Archives Museum more than a link to the past, it’s relevant to today

By: Carol Feineman, Editor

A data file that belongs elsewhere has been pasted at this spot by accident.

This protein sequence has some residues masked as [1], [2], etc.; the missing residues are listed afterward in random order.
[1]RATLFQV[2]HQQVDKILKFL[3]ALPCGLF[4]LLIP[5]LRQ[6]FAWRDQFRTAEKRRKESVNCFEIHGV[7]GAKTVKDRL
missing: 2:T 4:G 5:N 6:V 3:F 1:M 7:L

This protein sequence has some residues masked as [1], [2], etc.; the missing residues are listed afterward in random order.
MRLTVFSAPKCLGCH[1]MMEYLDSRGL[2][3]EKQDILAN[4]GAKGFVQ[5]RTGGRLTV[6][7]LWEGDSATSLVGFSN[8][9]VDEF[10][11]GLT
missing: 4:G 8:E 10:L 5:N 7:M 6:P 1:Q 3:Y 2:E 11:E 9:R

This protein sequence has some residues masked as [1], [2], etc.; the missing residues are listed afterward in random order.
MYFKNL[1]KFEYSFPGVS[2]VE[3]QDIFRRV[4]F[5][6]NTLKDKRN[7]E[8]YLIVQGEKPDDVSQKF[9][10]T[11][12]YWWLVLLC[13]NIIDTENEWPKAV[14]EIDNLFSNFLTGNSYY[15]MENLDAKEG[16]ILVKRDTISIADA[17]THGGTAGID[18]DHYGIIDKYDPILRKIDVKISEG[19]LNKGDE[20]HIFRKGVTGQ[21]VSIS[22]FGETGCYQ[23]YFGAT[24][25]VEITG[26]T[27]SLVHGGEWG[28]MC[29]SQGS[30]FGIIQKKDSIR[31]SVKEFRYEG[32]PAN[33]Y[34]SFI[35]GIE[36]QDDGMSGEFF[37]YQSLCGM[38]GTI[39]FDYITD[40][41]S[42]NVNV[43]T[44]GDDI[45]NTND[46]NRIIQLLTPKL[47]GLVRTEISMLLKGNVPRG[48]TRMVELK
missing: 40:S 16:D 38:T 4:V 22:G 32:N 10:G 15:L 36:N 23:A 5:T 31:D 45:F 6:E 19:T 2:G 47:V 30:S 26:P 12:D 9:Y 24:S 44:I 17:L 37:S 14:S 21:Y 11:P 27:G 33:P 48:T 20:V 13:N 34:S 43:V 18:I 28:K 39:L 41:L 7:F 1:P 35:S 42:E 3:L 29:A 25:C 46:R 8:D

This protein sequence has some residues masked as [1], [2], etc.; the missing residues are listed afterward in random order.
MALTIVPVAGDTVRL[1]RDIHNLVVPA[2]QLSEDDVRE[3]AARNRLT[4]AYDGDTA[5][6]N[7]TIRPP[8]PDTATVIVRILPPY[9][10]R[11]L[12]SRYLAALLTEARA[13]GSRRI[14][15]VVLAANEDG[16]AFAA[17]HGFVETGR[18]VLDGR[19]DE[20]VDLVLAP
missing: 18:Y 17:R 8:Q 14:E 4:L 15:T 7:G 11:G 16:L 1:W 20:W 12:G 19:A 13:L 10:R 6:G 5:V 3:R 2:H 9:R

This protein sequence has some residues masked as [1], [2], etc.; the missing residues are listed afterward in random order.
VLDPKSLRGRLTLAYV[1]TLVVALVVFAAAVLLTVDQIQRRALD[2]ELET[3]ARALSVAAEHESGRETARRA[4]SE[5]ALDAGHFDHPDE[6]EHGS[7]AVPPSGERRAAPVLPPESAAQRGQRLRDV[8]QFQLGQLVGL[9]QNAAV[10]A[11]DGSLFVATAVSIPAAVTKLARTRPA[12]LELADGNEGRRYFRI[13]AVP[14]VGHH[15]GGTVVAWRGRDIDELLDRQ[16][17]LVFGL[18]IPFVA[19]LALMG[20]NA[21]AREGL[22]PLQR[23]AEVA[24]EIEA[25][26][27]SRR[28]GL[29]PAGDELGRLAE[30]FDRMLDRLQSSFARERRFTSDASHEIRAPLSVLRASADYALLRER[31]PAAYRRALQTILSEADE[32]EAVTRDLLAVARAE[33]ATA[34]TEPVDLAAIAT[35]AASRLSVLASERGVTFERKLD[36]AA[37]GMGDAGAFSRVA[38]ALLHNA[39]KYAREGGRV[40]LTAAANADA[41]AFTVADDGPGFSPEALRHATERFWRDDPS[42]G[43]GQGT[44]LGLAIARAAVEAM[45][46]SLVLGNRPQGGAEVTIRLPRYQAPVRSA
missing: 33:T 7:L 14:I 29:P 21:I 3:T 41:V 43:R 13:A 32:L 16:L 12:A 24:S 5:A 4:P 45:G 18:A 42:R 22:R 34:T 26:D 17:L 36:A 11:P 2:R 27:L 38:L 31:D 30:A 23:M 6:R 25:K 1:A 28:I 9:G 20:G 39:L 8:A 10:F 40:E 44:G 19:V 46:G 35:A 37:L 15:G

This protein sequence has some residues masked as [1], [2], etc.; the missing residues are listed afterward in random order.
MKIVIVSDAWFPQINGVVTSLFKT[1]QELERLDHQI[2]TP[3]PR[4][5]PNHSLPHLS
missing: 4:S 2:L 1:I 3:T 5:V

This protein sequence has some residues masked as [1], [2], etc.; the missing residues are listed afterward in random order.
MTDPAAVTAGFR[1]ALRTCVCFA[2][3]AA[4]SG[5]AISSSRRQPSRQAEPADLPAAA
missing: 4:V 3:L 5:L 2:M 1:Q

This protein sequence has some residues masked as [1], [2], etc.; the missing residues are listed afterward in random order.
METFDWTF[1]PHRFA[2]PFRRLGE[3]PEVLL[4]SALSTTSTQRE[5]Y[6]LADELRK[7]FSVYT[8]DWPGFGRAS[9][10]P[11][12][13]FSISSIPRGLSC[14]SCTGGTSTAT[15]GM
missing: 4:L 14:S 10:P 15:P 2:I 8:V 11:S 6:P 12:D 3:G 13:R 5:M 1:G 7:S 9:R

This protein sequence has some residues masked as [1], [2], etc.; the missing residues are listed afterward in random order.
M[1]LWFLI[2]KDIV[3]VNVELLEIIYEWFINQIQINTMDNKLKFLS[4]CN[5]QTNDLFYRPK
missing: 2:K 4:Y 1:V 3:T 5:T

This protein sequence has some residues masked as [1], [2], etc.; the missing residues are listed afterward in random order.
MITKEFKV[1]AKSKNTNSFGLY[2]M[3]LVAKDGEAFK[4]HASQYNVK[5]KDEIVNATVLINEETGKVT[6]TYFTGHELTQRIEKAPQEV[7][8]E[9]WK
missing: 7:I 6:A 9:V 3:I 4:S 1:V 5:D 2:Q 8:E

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Know and Go What: Lincoln’s Got Talent Where: Lincoln High School’s performing arts theater When: 7 p.m. Saturday, Jan. 23 Why: To help raise funds for the Lincoln Area Archives Museum Cost: $8 for adults and $5 for children. Purchase tickets at The News Messenger, The Place and the Wardrobe Info: 645-7733 I don’t have any relatives who grew up in Lincoln. Not in this century or in the past two centuries. In fact, before I began working in Lincoln a year ago, I had no ties to Lincoln. And I’ve never lived in an area that my ancestors once called home. With that said, I really appreciate the Lincoln Area Archives Museum. The museum has more than 1,000 old photographs and more than 2,000 city records and historic documents about Lincoln, Virginiatown, Fruitvale, Gold Hill, Daneville, Sheridan, Whiskey Diggins and other western Placer County areas. It also houses area artifacts, ranging from Indian arrowheads, a milk separator to a Gladding, Mcbean display and a Carnegie Library display. In addition, the Archives are home to 100-plus files on families here for more than 100 years. These files were compiled in the early 1990s by Jerry Logan with pictures organized by Wes Freeman. The Archives Museum, founded 16 years ago by Logan, Freeman and Don Logan in part of the Carnegie Library’s basement, is today growing. Not only in space and materials but in its transformation from a grassroots group under the Native Sons of the Golden West’s auspices into a nonprofit organization. The Archives have moved twice from its original location at the Carnegie Library. The first time was in the late ’90s to the building where the Lincoln Area Chamber of Commerce is now at and then in July 2008 to 472 E St. The latter move happened when City Council let the Archives move to the city’s E St. building because the Archives’ previous tiny quarters weren’t conducive to storing valuable historical materials nor sharing them with the public. Run by a handful of volunteers and currently in the process of incorporating as a nonprofit, the Archives will be open to the public three days a week, as of Monday. Less than a week ago, the building was only open two hours a week, due to a lack of volunteers. Now the Archives Museum is experiencing growing pains, both financially and in attracting both volunteers and visitors. “We’re a bare-bones operation,” said Shirley Russell, the Archives’ volunteer executive director. “Our preliminary budget is $7,000 a year. We need to buy our own insurance as a nonprofit at $2,500. We need a scanner for the pictures brought in to us but we also need supplies like a paper cutter, ink and scotch tape. We need more volunteers to greet people when they come in and assist them. We need a typist for the documenting. We need a receptionist.” And she wants the museum to be crowded with visitors. “Some weeks, we have five to 10 visitors. People don’t know about us. They don’t know where we are,” she said. Which is a shame because, as Spencer Short, who is the legal adviser and also a Lincoln native, said, “The Archives are a link to our history. If we forget our history, then we don’t know who we are.” And Lincoln has one of the richest histories in California, according to Russell. “It’s quite unique because people stayed in Lincoln. Family members of the original roots are still here. We have the coal, clay, copper and iron mines, and marble and granite quarries in the Lincoln area,” Russell said. “The more I learn about Lincoln, the more I’m fascinated. We have the Civil War leaders out here at Camp Far West. Sergeants and lieutenants became the big shots in the war. Camp Far West was an Army camp, established in 1849 to protect the farmers living here.” Spending time at the Archives can be quite entertaining and educational, according to Short. “You can find information on family trees, on who were the key players during the development of Lincoln, what made certain decisions happen and all about the smaller communities that fed into Lincoln,” Short said. “It’s a great resource that could be more heavily utilized by the school district, Sierra College and Sac State. The quality of work the Archives’ volunteers have done to preserve documents is impressive. The Archives Museum is Lincoln’s best-kept secret.” Enough said by Short and Russell, who are two of Lincoln’s biggest supporters. Take a few minutes for yourself and visit the Archives. What have you got to lose? You’ll find a wealth of local information basically in your backyard. Carol Feineman can be reached at